Surgical Treatments for Erectile Dysfunction
©2006 Publications International, Ltd.
While surgical treatments can be
intimidating, they can also
be quite effective.
Urethral Inserts (MUSE)
An alternative to the injection is the urethral insert, which involves the insertion of a rice grain-size pellet of prostaglandin into the end of the penis. This is accomplished by using a plastic plunger specially designed for this purpose. The medication is absorbed through the urethra and produces an erection. Most men find this alternative delivery system acceptable. The results are adequate for about 30 to 40 percent of men, although the penis does not become rock hard. Fifteen percent of men complain of pain in the penis. MUSE treatment also requires a prescription. The medication costs $15 to $30 per pellet, but it is covered by many insurance plans.
Arterial and Venous Surgery
Arterial and venous surgery are used for two reasons: to reconstruct arteries to increase blood flow to the penis or to block off veins that let blood escape from the penis. Surgery should only be considered when a specific blood-flow problem is identified. Even then, results are not impressive, and few men are really good candidates for artery or vein surgery. To determine whether you are a candidate, further diagnostic tests will be necessary. When a patient has artery problems, all his arteries, blood vessels, and the spongy tissue of the penis are affected, so it's not just a matter of patching a few vessels. The best candidates for this type of surgery are young men with arterial blockage from a crotch injury or fracture of the pelvis, and even for them the success rate is only about 60 percent. If you do decide to have surgery, be sure to have it done by a skilled surgeon at a university medical center or by a doctor who specializes in vascular surgery. And get a second opinion before you make a commitment to have surgery.
Penile implants are the last resort for a man with ED. Of all the approaches discussed, implants require the most thought because they are basically irreversible. Implants replace the natural erection tissue, and although they can be removed, the chances of having a normal erection again are small. That being said, thousands of implants are done annually, and 90 to 95 percent of men who have them are satisfied and thrilled that they can again have sex.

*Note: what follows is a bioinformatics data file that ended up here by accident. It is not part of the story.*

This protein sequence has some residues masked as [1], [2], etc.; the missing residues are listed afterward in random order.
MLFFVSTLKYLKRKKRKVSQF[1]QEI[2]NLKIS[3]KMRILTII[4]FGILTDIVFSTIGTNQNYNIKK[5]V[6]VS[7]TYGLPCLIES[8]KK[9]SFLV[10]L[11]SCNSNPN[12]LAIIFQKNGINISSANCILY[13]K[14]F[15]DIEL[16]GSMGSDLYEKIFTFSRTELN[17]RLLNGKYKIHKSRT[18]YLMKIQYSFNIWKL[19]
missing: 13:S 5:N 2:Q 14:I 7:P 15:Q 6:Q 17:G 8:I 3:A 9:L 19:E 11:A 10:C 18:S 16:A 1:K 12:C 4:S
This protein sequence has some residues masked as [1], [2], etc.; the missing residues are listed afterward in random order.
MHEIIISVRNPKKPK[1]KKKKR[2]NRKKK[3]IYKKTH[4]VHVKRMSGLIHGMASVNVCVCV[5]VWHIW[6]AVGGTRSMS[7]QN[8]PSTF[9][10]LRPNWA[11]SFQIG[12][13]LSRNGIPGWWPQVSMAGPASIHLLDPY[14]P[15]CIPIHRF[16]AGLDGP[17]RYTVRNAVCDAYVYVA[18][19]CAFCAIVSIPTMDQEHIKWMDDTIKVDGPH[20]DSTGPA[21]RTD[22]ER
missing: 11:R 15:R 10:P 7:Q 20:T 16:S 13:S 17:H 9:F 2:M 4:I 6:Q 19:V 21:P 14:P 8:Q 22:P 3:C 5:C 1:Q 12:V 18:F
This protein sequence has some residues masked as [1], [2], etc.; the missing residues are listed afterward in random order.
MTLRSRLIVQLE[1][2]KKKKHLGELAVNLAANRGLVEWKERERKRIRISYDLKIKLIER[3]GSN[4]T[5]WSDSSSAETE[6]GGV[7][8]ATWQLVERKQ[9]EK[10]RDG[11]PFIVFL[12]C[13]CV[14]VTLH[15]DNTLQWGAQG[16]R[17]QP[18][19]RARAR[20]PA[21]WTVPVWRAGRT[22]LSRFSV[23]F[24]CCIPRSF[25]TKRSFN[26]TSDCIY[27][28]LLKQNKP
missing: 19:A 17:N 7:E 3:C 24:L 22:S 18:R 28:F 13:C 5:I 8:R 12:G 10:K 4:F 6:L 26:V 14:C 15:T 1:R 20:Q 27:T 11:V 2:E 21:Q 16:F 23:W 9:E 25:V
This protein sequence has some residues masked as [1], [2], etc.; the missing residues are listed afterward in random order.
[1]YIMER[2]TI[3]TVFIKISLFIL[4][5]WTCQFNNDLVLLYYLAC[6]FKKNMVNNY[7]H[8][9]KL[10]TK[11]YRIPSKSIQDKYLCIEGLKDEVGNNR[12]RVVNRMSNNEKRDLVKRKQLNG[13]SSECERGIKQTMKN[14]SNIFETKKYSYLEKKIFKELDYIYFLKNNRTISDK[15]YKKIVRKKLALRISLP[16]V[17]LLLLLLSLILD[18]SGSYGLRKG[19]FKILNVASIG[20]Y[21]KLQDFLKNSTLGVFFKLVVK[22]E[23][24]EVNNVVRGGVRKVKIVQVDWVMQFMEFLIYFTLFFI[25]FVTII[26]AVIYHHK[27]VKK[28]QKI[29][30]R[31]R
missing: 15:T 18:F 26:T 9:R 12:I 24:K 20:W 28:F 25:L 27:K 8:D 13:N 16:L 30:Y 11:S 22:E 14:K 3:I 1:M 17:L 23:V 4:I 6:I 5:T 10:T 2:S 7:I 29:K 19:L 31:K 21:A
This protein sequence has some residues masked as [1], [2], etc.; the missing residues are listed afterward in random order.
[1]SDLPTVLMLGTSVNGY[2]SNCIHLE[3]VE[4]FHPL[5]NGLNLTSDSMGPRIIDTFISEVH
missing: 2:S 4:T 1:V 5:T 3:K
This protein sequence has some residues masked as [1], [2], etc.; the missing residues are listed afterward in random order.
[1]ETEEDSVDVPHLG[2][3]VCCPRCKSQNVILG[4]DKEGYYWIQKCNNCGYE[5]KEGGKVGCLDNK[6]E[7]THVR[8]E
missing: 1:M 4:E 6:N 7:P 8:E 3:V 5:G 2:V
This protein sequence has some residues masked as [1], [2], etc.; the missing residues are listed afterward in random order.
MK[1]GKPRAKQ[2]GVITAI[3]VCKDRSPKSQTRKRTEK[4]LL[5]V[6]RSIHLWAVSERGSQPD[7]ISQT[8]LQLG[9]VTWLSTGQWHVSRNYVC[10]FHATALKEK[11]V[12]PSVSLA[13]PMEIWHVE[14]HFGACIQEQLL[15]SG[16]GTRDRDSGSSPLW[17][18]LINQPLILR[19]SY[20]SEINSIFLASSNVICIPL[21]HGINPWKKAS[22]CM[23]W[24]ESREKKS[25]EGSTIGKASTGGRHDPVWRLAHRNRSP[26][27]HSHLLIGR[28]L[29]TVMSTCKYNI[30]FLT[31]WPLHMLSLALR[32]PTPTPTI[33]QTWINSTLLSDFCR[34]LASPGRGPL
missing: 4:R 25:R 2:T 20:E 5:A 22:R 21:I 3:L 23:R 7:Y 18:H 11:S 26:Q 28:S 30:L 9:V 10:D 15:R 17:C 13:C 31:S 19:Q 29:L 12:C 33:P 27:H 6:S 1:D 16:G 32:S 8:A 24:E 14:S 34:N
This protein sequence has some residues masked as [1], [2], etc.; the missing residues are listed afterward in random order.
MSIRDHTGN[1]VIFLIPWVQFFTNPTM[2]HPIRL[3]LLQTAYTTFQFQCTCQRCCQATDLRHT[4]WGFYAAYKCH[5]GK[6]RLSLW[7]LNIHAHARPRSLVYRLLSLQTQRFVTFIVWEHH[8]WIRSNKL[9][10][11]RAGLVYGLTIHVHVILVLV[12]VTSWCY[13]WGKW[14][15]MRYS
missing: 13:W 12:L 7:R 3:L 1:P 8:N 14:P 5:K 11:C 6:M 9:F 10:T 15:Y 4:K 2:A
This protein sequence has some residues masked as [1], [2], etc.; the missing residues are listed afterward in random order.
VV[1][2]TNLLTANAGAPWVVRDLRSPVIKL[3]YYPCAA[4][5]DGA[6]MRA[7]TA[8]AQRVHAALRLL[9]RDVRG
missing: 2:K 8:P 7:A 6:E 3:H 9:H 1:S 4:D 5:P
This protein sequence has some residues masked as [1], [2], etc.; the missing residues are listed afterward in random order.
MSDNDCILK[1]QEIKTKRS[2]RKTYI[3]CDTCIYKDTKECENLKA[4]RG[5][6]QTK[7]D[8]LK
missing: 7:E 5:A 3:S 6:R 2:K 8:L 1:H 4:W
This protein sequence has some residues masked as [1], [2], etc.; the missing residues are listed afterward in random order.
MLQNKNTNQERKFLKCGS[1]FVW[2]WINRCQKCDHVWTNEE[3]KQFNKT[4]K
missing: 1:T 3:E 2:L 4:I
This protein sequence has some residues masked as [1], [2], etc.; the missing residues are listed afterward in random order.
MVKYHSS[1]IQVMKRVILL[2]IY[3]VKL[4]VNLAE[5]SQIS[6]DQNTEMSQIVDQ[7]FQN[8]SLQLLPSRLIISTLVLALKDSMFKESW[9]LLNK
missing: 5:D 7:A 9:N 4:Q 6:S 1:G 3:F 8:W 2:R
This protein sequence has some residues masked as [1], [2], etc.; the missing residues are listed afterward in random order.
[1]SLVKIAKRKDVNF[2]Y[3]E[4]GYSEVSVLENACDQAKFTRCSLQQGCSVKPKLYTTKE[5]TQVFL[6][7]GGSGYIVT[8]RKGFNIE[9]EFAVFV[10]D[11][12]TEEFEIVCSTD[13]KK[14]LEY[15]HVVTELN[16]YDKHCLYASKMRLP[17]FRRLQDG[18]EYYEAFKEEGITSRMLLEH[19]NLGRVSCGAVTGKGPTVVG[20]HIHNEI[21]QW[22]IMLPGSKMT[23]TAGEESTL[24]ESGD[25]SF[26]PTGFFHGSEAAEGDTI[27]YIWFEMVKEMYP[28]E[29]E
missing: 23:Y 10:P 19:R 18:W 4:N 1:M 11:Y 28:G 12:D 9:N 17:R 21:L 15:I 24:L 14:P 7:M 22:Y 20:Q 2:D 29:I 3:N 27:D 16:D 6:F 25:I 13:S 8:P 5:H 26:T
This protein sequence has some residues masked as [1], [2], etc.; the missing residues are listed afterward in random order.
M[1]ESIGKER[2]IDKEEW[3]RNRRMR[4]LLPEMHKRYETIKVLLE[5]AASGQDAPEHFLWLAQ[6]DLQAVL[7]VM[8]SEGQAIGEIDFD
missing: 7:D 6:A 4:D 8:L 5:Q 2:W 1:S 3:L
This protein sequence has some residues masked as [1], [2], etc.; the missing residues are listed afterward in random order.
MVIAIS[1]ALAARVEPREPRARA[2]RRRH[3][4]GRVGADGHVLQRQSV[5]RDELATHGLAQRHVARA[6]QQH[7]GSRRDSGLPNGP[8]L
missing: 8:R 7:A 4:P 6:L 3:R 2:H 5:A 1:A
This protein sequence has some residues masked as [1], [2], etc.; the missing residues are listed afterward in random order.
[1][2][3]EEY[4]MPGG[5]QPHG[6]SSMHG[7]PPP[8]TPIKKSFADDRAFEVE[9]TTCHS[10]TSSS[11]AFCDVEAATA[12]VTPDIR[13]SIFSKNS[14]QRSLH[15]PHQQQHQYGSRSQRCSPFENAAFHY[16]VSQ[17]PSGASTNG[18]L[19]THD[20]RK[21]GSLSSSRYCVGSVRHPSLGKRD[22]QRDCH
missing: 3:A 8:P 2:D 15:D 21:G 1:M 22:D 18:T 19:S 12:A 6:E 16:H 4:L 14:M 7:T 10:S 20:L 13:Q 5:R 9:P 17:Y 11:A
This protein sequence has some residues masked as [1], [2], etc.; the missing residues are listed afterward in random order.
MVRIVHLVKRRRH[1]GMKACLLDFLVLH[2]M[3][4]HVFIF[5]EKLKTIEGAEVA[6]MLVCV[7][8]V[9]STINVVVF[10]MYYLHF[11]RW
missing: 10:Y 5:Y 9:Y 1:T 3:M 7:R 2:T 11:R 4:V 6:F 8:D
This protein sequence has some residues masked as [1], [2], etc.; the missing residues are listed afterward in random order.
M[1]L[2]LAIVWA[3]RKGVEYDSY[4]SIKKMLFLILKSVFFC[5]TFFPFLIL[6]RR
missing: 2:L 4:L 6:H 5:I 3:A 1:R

There are two basic types of implants -- semirigid or malleable, and inflatable. Malleable implants consist of a pair of silicon rods placed inside the penis. With earlier models the man always had an erection. Newer models are more flexible and can be positioned against the leg for a more normal appearance and feel.
Inflatable implants imitate the action of a normal erection. A pair of hollow cylinders are placed inside the erectile tissue of the penis. Tubes connect the cylinders to a fluid reservoir and pump, all of which are surgically implanted inside the body. Today's state-of-the-art implant is a three-piece hydraulic implant, with a reservoir for inflation in the abdomen. When a man with this type of implant wants to have an erection, he inflates the cylinders with a small pump present in the scrotum. Inflatable implants seem more natural; the penis is soft when uninflated and hard when inflated.
Penile implants have been around for a long time now, are easier to put in than before, and are more effective than ever. They let a man have a good erection without shots, and, while they are expensive, they are covered by many insurance plans. Complication and infection rates are very low. However, since implants involve surgery, are basically irreversible, and involve risk, however slight, of mechanical failure requiring more surgery, anyone considering an implant really should get a second opinion and carefully pick a skilled surgeon. It's also a good idea to talk to other men who have an implant. Your physician should also be able to provide you with a video.
Erectile dysfunction can be a frustrating and embarrassing problem. Hopefully you have seen that erectile dysfunction is a medical condition like any other -- it can be diagnosed, treated, and, sometimes, even cured.
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This information is solely for informational purposes. IT IS NOT INTENDED TO PROVIDE MEDICAL ADVICE. Neither the Editors of Consumer Guide (R), Publications International, Ltd., the author nor publisher take responsibility for any possible consequences from any treatment, procedure, exercise, dietary modification, action or application of medication which results from reading or following the information contained in this information. The publication of this information does not constitute the practice of medicine, and this information does not replace the advice of your physician or other health care provider. Before undertaking any course of treatment, the reader must seek the advice of their physician or other health care provider.